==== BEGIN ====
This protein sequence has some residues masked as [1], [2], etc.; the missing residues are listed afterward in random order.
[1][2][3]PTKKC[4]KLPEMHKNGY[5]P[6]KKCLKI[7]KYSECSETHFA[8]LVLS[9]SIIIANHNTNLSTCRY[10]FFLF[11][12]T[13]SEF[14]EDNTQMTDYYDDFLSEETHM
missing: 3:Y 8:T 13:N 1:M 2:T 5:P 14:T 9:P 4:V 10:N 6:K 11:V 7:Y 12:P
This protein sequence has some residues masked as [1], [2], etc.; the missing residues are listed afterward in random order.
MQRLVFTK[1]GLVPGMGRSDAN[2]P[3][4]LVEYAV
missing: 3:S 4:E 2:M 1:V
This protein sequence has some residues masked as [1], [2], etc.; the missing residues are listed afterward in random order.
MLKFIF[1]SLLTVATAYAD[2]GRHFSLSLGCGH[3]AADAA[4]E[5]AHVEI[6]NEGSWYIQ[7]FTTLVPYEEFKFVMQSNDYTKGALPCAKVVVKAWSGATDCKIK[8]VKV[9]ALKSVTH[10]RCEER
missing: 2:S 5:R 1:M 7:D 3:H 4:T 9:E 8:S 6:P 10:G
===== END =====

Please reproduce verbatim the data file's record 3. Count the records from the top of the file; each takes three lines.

This protein sequence has some residues masked as [1], [2], etc.; the missing residues are listed afterward in random order.
MLKFIF[1]SLLTVATAYAD[2]GRHFSLSLGCGH[3]AADAA[4]E[5]AHVEI[6]NEGSWYIQ[7]FTTLVPYEEFKFVMQSNDYTKGALPCAKVVVKAWSGATDCKIK[8]VKV[9]ALKSVTH[10]RCEER
missing: 2:S 5:R 1:M 7:D 3:H 4:T 9:E 8:S 6:P 10:G